The Michelin dining guide will upgrade three restaurants, all in France, to three-star status. One three-star restaurant will be demoted to two stars. The Michelin three-star designation is the highest a restaurant can obtain, right now there are only twenty-seven three-star restaurants in the world.
Perhaps it is no accident that only three stars are used for the world’s most rigorous restaurant system (Gault-Milleau, in contrast, has a scale up to twenty). The smaller the number of stars, the harder it is to inflate the standard. If the scale has one hundred steps, no one can really tell if a “73” restaurant is pushed up to a “75” rating by mistake. Ratings inflation can slip in over time. But everyone knows if a restaurant is elevated to three-star status by mistake.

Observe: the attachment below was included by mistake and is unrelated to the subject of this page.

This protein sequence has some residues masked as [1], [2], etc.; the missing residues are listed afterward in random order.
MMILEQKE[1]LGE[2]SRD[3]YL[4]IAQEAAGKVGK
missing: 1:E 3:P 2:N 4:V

Michelin precommits to quality rankings and takes great care to preserve its name as a restaurant “gold standard.” It is commonly believed that the number of three-star restaurants in France is capped, in fact it has remained close to twenty-one since the mid-1930s. Furthermore it is harder to get back a third star once you have lost it, than to win it in the first place, see the first link for more information.
French cooking may be suffering under excess taxes and labor market regulation, but French food criticism is alive and well, in this case under corporate auspices and subsidy. The Red Guide does not make money on its own terms, but rather serves to advertise the parent company and burnish its image. It is a classic instance of the private production of public goods.
So the next time that Roger Ebert gives a movie either a “thumbs up” or a “thumbs down,” this is a signal that he is offering a truly important evaluation.